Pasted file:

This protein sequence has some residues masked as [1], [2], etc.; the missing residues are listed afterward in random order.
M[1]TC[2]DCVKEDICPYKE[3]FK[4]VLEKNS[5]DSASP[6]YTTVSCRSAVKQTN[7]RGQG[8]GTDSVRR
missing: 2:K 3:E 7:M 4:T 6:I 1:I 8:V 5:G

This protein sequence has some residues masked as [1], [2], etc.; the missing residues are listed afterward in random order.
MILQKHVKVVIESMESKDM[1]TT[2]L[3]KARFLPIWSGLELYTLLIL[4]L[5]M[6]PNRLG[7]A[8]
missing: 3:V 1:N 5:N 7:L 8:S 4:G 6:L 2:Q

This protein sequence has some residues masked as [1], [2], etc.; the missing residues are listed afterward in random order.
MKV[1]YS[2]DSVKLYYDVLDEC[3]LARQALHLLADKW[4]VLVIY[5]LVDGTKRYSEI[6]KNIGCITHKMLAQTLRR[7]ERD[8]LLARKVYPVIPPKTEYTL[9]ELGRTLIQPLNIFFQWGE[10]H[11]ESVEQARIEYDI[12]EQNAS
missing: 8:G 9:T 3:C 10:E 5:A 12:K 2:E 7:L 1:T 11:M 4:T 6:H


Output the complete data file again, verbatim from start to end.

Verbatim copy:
This protein sequence has some residues masked as [1], [2], etc.; the missing residues are listed afterward in random order.
M[1]TC[2]DCVKEDICPYKE[3]FK[4]VLEKNS[5]DSASP[6]YTTVSCRSAVKQTN[7]RGQG[8]GTDSVRR
missing: 2:K 3:E 7:M 4:T 6:I 1:I 8:V 5:G

This protein sequence has some residues masked as [1], [2], etc.; the missing residues are listed afterward in random order.
MILQKHVKVVIESMESKDM[1]TT[2]L[3]KARFLPIWSGLELYTLLIL[4]L[5]M[6]PNRLG[7]A[8]
missing: 3:V 1:N 5:N 7:L 8:S 4:G 6:L 2:Q

This protein sequence has some residues masked as [1], [2], etc.; the missing residues are listed afterward in random order.
MKV[1]YS[2]DSVKLYYDVLDEC[3]LARQALHLLADKW[4]VLVIY[5]LVDGTKRYSEI[6]KNIGCITHKMLAQTLRR[7]ERD[8]LLARKVYPVIPPKTEYTL[9]ELGRTLIQPLNIFFQWGE[10]H[11]ESVEQARIEYDI[12]EQNAS
missing: 8:G 9:T 3:C 10:E 5:A 12:K 2:E 7:L 1:T 11:M 4:T 6:H